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Lynn v. Brown

United States District Court, N.D. Oklahoma

June 26, 2019

ROSEMARY ANN LYNN, Plaintiff,
v.
ANDREW GEORGE BROWN III et al, Defendants.

          OPINION AND ORDER

          CLAIRE V. EAGAN, UNITED STATES DISTRICT JUDGE.

         Now before the Court is plaintiff's complaint (Dkt. # 1). Plaintiff is proceeding pro se and, consistent with Supreme Court and Tenth Circuit precedent, the Court will construe her pro se pleading liberally. See, e.g., Haines v. Kerner, 404 U.S. 519, 520 (1972); Gaines v. Stenseng, 292 F.3d 1222, 1224 (10th Cir. 2002). On June 21, 2019, plaintiff filed a pro se complaint alleging that 29 defendants engaged in a conspiracy to gain control over Audrey Brown and her assets. Of the 29 defendants named in the complaint, all but two are identified as citizens of Oklahoma for the purpose of diversity jurisdiction, and plaintiff alleges that she is a citizen of Oklahoma. Plaintiff claims that Brown named plaintiff as Brown's legal guardian in the event that Brown was unable to manage her own affairs. Id. at 8-9. However, plaintiff claims that certain defendants forged signatures on legal documents and sought to have Brown declared incompetent to manage her own affairs, and defendants initiated proceedings to have plaintiff removed as Brown's guardian. Id. at 11. Plaintiff alleges that the guardianship proceedings were a sham and the state court judge “allowed [the defendants] to utilize her court as the backdrop for their racketeering schemes.” Id. at 16. Plaintiff seeks damages in excess of $75, 000. Id. at 8.

         Federal courts are courts of limited jurisdiction, and there is a presumption against the exercise of federal jurisdiction. Merida Delgado v. Gonzales, 428 F.3d 916, 919 (10th Cir. 2005); Penteco Corp. Ltd. Partnership--1985A v. Union Gas System, Inc., 929 F.2d 1519, 1521 (10th Cir. 1991). The party invoking federal jurisdiction has the burden to allege jurisdictional facts demonstrating the presence of federal subject matter jurisdiction. McNutt v. General Motors Acceptance Corp. of Indiana, Inc., 298 U.S. 178, 182 (1936) (“It is incumbent upon the plaintiff properly to allege the jurisdictional facts, according to the nature of the case.”); Montoya v. Chao, 296 F.3d 952, 955 (10th Cir. 2002) (“The burden of establishing subject-matter jurisdiction is on the party asserting jurisdiction.”). The Court has an obligation to consider whether subject matter jurisdiction exists, even if the parties have not raised the issue. The Tenth Circuit has stated that “[f]ederal courts ‘have an independent obligation to determine whether subject-matter jurisdiction exists, even in the absence of a challenge from any party,' and thus a court may sua sponte raise the question of whether there is subject matter jurisdiction ‘at any stage in the litigation.'” 1mage Software, Inc. v. Reynolds & Reynolds Co., 459 F.3d 1044, 1048 (10th Cir. 2006).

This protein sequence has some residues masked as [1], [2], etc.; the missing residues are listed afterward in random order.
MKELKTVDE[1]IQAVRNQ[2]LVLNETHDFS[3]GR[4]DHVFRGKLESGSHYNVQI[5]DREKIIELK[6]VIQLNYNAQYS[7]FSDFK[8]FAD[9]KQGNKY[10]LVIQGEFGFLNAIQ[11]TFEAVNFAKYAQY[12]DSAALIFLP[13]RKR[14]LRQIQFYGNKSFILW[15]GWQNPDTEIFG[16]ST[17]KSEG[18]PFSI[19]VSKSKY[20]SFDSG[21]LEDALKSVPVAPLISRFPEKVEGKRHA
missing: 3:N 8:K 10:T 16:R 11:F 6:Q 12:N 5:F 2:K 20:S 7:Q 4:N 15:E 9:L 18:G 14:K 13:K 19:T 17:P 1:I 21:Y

Plaintiff asserts that the Court has diversity and federal question jurisdiction over this case. The complaint alleges that plaintiff seeks damages in excess of “the minimal jurisdictional limits of Tulsa County District Courts” and that venue is proper in this Court. Dkt. # 1, at 8. For the Court to have jurisdiction under 28 U.S.C. § 1332, plaintiff must allege that the parties are citizens of different states and that the amount in controversy exceeds $75, 000. The Court will have diversity jurisdiction over this case only if there is complete diversity among the parties, and this means that “each plaintiff must be diverse from each defendant.” Ravenswood Inv. Co., L.P. v. Avalon Correctional Servs., 651 F.3d 1219, 1223 (10th Cir. 2011). Plaintiff states that she and many of the defendants are citizens of Oklahoma and it is apparent that complete diversity is lacking. The Court will consider whether plaintiffs complaint could be construed to allege a claim arising under federal law. Generally, the “well-pleaded complaint” rule requires that the federal question appear on the face of the plaintiff s properly pleaded complaint. See Garley v. Sandia Corp., 236 F.3d 1200, 1207 (10th Cir. 2001). Plaintiff cites the Racketeer Influenced and Corrupt Organizations Act, 18 U.S.C. § 1961 et seq. (RICO), and she alleges that the 29 named defendants engaged in a conspiracy to defraud Brown and her estate. To plead a civil RICO claim, a plaintiff must make plausible allegations that the defendants “(1) conducted the affairs (2) of an enterprise (3) through a pattern (4) of rackeetering activity.” George v. Urban Settlement Servs., 833 F.3d 1242, 1248 (10th Cir. 2016). The complaint contains a lengthy series of unconnected allegations concerning the purported mistreatment of Brown and her estate, but there is simply no plausible way to view the defendants' alleged conduct as a single enterprise for the purpose of a RICO claim. Plaintiff has also not identified any specific illegal acts that could qualify as “racketeering activity, ” and plaintiffs rambling complaint does not allege a plausible RICO claim against any of the defendants. The Court finds no basis to exercise federal question jurisdiction over this case, and plaintiffs claims should be dismissed for lack of subject matter jurisdiction.

         IT IS THEREFORE ORDERED that the complaint (Dkt. # 1) is hereby dismissed without prejudice. A separate ...


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